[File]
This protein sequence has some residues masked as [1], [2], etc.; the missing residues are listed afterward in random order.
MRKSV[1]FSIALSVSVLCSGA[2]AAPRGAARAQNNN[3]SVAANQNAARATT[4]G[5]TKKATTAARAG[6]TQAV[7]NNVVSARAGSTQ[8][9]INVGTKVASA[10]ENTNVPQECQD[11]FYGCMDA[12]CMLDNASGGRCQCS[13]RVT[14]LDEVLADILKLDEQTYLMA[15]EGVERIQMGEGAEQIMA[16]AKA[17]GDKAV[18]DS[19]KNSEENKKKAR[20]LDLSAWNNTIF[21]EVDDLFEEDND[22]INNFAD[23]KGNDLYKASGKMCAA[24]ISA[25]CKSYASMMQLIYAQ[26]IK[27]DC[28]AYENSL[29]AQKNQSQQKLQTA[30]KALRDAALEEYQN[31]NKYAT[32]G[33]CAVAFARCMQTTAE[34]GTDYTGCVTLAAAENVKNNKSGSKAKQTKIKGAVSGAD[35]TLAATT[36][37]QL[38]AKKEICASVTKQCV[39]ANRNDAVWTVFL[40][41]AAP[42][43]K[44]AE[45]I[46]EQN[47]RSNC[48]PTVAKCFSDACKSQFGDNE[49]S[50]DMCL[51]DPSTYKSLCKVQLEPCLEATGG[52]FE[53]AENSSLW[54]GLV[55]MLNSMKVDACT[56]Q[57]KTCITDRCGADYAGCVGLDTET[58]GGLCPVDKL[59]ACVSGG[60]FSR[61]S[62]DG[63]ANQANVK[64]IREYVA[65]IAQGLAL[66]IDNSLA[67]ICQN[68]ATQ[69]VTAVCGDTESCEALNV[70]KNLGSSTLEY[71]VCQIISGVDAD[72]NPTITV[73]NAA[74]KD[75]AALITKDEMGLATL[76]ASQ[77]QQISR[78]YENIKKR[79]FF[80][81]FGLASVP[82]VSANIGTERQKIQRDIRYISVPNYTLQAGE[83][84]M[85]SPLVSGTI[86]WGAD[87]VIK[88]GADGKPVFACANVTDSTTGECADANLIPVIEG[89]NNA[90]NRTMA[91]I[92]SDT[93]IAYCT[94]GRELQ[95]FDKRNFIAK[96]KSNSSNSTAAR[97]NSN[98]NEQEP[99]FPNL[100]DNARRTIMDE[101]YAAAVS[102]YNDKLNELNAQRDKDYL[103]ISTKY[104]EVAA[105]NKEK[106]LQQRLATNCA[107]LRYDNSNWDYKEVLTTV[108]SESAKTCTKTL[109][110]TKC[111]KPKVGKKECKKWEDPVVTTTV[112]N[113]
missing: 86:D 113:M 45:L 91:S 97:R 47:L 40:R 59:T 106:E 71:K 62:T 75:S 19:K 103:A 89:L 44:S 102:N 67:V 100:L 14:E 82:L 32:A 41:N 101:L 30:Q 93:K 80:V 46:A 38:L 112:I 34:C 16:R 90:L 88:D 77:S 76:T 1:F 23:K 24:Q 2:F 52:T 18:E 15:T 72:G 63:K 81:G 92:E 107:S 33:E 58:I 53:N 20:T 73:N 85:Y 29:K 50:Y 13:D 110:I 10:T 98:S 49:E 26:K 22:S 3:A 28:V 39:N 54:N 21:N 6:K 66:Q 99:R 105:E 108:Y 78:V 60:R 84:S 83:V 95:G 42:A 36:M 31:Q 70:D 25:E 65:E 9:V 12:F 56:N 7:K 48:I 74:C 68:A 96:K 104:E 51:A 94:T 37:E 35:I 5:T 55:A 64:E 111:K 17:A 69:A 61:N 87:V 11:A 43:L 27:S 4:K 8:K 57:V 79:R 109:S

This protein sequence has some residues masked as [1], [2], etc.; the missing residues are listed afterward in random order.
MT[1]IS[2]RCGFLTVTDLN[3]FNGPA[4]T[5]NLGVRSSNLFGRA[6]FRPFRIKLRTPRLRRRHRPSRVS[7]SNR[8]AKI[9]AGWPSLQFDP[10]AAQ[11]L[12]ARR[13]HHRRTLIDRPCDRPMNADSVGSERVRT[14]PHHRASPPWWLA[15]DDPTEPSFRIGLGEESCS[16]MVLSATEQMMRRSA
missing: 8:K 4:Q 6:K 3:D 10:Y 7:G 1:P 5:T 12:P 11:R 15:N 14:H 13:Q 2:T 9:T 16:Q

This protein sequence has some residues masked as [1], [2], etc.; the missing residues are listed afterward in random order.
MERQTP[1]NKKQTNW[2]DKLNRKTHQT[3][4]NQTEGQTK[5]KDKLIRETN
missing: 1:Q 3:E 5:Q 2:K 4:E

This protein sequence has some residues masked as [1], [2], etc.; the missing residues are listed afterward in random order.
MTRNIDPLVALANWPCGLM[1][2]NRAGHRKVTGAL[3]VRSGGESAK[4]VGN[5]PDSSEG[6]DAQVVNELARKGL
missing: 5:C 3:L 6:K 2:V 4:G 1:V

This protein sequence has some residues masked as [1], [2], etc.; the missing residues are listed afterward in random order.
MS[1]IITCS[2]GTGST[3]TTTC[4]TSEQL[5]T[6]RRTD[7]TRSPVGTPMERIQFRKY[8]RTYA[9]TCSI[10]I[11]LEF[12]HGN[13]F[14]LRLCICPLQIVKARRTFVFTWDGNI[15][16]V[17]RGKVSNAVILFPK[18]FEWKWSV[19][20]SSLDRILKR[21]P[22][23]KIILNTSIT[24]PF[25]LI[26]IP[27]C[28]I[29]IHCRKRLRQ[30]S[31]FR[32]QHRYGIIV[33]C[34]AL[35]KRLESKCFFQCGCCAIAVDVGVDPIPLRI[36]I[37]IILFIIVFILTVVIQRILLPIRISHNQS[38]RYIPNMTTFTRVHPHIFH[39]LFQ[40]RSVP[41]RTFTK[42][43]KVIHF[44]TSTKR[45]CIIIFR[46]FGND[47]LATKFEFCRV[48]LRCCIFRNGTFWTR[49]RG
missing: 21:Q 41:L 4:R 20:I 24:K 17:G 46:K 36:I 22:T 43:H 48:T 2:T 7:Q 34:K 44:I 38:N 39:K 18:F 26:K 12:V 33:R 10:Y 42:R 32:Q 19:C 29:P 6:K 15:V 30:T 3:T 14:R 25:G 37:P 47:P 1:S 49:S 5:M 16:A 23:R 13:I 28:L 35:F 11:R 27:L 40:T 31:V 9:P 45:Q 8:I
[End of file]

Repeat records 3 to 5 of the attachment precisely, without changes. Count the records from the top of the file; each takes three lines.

This protein sequence has some residues masked as [1], [2], etc.; the missing residues are listed afterward in random order.
MERQTP[1]NKKQTNW[2]DKLNRKTHQT[3][4]NQTEGQTK[5]KDKLIRETN
missing: 1:Q 3:E 5:Q 2:K 4:E

This protein sequence has some residues masked as [1], [2], etc.; the missing residues are listed afterward in random order.
MTRNIDPLVALANWPCGLM[1][2]NRAGHRKVTGAL[3]VRSGGESAK[4]VGN[5]PDSSEG[6]DAQVVNELARKGL
missing: 5:C 3:L 6:K 2:V 4:G 1:V

This protein sequence has some residues masked as [1], [2], etc.; the missing residues are listed afterward in random order.
MS[1]IITCS[2]GTGST[3]TTTC[4]TSEQL[5]T[6]RRTD[7]TRSPVGTPMERIQFRKY[8]RTYA[9]TCSI[10]I[11]LEF[12]HGN[13]F[14]LRLCICPLQIVKARRTFVFTWDGNI[15][16]V[17]RGKVSNAVILFPK[18]FEWKWSV[19][20]SSLDRILKR[21]P[22][23]KIILNTSIT[24]PF[25]LI[26]IP[27]C[28]I[29]IHCRKRLRQ[30]S[31]FR[32]QHRYGIIV[33]C[34]AL[35]KRLESKCFFQCGCCAIAVDVGVDPIPLRI[36]I[37]IILFIIVFILTVVIQRILLPIRISHNQS[38]RYIPNMTTFTRVHPHIFH[39]LFQ[40]RSVP[41]RTFTK[42][43]KVIHF[44]TSTKR[45]CIIIFR[46]FGND[47]LATKFEFCRV[48]LRCCIFRNGTFWTR[49]RG
missing: 21:Q 41:L 4:R 20:I 24:K 17:G 46:K 36:I 22:T 43:H 48:T 2:T 7:Q 34:K 44:I 38:N 39:K 18:F 26:K 12:V 33:R 10:Y 42:R 32:Q 19:C 29:P 6:K 15:V 30:T 3:T 14:R 25:G 37:P 47:P 1:S 49:S 5:M 16:A 23:R 13:I 28:L 35:F 11:R 27:L 40:T 31:V 9:P 45:Q 8:I